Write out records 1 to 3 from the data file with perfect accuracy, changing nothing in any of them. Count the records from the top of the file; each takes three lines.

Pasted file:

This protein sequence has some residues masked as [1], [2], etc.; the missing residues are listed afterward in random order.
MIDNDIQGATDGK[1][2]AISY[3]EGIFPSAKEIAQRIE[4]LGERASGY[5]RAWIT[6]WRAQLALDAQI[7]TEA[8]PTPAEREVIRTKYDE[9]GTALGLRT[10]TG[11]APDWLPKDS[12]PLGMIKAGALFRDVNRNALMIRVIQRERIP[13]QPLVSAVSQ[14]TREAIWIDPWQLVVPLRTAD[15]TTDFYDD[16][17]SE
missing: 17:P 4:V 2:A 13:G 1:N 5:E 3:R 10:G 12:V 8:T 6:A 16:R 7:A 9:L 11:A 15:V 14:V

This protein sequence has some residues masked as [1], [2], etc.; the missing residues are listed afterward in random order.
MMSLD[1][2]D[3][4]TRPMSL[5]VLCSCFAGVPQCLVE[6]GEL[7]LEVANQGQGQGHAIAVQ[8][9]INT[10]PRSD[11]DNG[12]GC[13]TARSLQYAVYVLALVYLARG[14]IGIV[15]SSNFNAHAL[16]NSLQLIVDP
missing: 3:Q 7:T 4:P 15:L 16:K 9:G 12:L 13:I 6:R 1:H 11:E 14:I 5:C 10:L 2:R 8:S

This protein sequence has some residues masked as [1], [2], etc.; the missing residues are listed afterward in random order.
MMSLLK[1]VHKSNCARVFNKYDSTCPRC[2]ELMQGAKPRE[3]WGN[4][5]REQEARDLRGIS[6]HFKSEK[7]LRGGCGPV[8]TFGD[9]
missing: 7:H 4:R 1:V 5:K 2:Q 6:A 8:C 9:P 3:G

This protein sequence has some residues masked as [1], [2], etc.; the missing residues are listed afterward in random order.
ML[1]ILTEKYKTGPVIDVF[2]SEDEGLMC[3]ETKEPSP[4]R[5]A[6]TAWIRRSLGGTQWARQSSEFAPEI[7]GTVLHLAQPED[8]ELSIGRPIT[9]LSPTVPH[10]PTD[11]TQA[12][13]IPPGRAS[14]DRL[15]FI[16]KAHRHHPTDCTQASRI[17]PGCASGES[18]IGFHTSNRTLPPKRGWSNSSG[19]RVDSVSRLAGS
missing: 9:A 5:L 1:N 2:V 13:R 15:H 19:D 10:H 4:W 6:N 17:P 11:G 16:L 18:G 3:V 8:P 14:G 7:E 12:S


This protein sequence has some residues masked as [1], [2], etc.; the missing residues are listed afterward in random order.
MIDNDIQGATDGK[1][2]AISY[3]EGIFPSAKEIAQRIE[4]LGERASGY[5]RAWIT[6]WRAQLALDAQI[7]TEA[8]PTPAEREVIRTKYDE[9]GTALGLRT[10]TG[11]APDWLPKDS[12]PLGMIKAGALFRDVNRNALMIRVIQRERIP[13]QPLVSAVSQ[14]TREAIWIDPWQLVVPLRTAD[15]TTDFYDD[16][17]SE
missing: 17:P 4:V 2:A 13:G 1:N 5:E 3:R 10:G 12:V 8:T 6:A 16:R 7:A 9:L 11:A 15:V 14:V

This protein sequence has some residues masked as [1], [2], etc.; the missing residues are listed afterward in random order.
MMSLD[1][2]D[3][4]TRPMSL[5]VLCSCFAGVPQCLVE[6]GEL[7]LEVANQGQGQGHAIAVQ[8][9]INT[10]PRSD[11]DNG[12]GC[13]TARSLQYAVYVLALVYLARG[14]IGIV[15]SSNFNAHAL[16]NSLQLIVDP
missing: 3:Q 7:T 4:P 15:L 16:K 9:G 12:L 13:I 6:R 1:H 11:E 14:I 5:C 10:L 2:R 8:S

This protein sequence has some residues masked as [1], [2], etc.; the missing residues are listed afterward in random order.
MMSLLK[1]VHKSNCARVFNKYDSTCPRC[2]ELMQGAKPRE[3]WGN[4][5]REQEARDLRGIS[6]HFKSEK[7]LRGGCGPV[8]TFGD[9]
missing: 7:H 4:R 1:V 5:K 2:Q 6:A 8:C 9:P 3:G